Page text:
Project Number: 6040-32000-082-000-D
Project Type: In-House Appropriated
Start Date: Oct 11, 2021
End Date: Oct 10, 2026
1. Identify the emergence of new vNDV strains. 1.A. Identify NDV genetic changes important for transmission and pathogenicity in poultry and wild birds. 1.B. Develop rapid identification assays for variant vNDV strains. 1.C. Conduct prevalence studies in poultry from countries where vNDV strains are endemic to determine the presence of variant and emerging viruses in NDV vaccinated poultry and the prevalence of NDV in wild birds. 2. Develop predictive models for risk assessment of virus evolution. 2.A. Develop predictive models using NextGen sequencing to evaluate the rate of change in different virulent NDV strains from unvaccinated, sub-optimally vaccinated, and well-vaccinated poultry. 2.B. Develop in vivo and ex vivo systems to understand the mechanisms of NDV evolution and adaptation. 3. Develop improved NDV vaccines platforms. 3.A. Determine and compare mucosal, cell, and early immune responses associated with protection elicited by available NDV vaccines to predict protection conferred by vaccination. 3.B. Identify and evaluate effective and user friendly NDV vaccine platforms for in ovo administration in broiler chickens. 3.C. Identify and evaluate low-cost vaccines that produce minimal vaccine reactions to prevent decreased productivity. 3.D. Develop NDV vaccine platforms capable of preventing viral replication, shedding, and transmission in domestic poultry.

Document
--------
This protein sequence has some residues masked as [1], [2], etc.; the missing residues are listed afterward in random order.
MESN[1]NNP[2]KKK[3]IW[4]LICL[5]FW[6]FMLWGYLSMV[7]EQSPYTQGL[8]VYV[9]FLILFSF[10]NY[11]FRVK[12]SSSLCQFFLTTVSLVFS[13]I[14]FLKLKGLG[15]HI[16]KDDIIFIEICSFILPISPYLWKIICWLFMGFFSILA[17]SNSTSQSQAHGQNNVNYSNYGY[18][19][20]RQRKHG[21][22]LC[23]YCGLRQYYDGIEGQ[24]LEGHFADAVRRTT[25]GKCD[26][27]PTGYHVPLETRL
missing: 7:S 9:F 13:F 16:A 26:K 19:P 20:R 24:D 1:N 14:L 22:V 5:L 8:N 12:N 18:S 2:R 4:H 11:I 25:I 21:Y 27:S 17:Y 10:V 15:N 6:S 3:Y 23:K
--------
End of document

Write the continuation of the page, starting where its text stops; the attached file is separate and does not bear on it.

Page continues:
We will conduct Newcastle disease virus (NDV) surveillance from poultry and wild birds in the United States and foreign countries to better understand the prevalence of NDVs and to identify important genetic markers that could change virus more fatal to poultry and also make it easier to transmit among birds. We will use state of the art Next Generation Sequencing (NGS) technology and bioinformatics tools to analyze large amounts of genetic information. Novel viruses that display evidence of increased virulence will be further characterized in animals. In conjunction with surveillance effort, we will vigilantly evaluate and update NDV diagnostic assays to assure that the official diagnostic assays used by National Animal Health Laboratory Network continue to perform with high sensitivity and specificity. In addition, we will develop new NGS-based diagnostic assays as a practical tool for the detection of previously known and newly emerging NDVs, and also for differentiation of low and highly virulent viruses. Like many other RNA viruses, NDVs continue to change and make them better fit to the environment. In this objective, we will study the complex interaction between virus and host. We will specifically assess: 1) how vaccine-induced immunity affect the evolution of NDV, 2) how NDV isolated from wild birds adapt in chickens, and 3) if specific gene or genetic marker determines how NDV replicates in birds or in specific tissues of the birds. The information obtained in this study will be used for risk assessment and applied to develop predictive model to improve control measures. We will study different aspect of immunity (innate, mucosal, antibody and cell mediated immunity) to predict protection conferred by vaccination and to develop new vaccines or further improve current vaccines. Interferons (IFN) are proteins made and released by host cells in response to viral infection and vaccination. In this objective, we will develop vaccines that modulate the IFN responses and enhance both innate and adaptive immune responses. The safety and protective efficacy of new vaccines will be evaluated in birds in comparison to currently available vaccines.